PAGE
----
"Snoring or waking up exhausted 'could be linked to cancer'," reports the Sun. Obstructive sleep apnoea (OSA) is a is a relatively common condition where ...
"Snoring or waking up exhausted 'could be linked to cancer'," reports the Sun.
Obstructive sleep apnoea (OSA) is a relatively common condition where the walls of the throat relax and narrow during sleep, interrupting normal breathing.
This makes people wake up briefly to catch their breath, though many people with OSA do not remember doing so.
This can lead to interrupted and poor-quality sleep, meaning people wake up tired.
People with OSA may also snore, although not everyone with sleep apnoea snores.
Researchers studied almost 20,000 adults referred to sleep clinics in a European network.
They found 2% of people who'd been assessed for OSA from 2007 to 2016 had cancer.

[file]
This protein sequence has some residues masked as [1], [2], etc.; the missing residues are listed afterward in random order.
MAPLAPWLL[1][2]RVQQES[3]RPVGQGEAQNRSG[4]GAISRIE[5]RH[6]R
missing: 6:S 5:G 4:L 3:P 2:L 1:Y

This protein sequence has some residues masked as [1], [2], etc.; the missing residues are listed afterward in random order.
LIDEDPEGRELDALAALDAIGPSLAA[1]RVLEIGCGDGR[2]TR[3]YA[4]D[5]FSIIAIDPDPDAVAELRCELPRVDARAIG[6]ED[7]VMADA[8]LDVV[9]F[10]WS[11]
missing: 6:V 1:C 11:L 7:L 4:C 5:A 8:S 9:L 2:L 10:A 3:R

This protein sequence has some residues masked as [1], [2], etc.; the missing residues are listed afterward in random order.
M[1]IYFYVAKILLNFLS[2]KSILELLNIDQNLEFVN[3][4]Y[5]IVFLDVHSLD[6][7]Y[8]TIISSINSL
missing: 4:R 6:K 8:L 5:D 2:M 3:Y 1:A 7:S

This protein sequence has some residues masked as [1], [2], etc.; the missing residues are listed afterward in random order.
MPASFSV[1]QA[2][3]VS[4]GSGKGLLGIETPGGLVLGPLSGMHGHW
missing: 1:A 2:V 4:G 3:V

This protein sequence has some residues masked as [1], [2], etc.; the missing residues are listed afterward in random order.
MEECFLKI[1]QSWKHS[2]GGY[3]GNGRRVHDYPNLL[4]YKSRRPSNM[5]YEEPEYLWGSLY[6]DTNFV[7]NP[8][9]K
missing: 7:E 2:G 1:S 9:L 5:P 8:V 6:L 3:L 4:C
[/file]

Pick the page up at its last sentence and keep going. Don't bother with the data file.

They then compared sleep test results for people with and without cancer.
They said people with OSA were more likely to have cancer, but when they took account of other potential risk factors, they found the results only remained true for women.
The study does not prove that OSA causes cancer. Cancer rates in the group were quite low.
Also, there could be an underlying factor (or factors) that increases the risk of both cancer and OSA, such as diet and lack of exercise.
If you're concerned you may have OSA, see a GP as treatments are available.
Aside from the adverse effect on quality of life, untreated OSA can put people at risk of accidents caused by lack of sleep.
Read more about treating obstructive sleep apnoea
The researchers came from Aristotle University of Thessaloniki, Democritus University of Thrace and the University of Crete in Greece, the University of Palermo in Italy, University College Dublin in Ireland, Royal Infirmary Edinburgh in Scotland, Grenoble University Hospital in France, Ege University in Turkey, the Institute of Tuberculosis and Lung Diseases in Poland, St Ann's University Hospital in the Czech Republic, the University of Turku in Finland, and Sahlgrenska University Hospital in Sweden.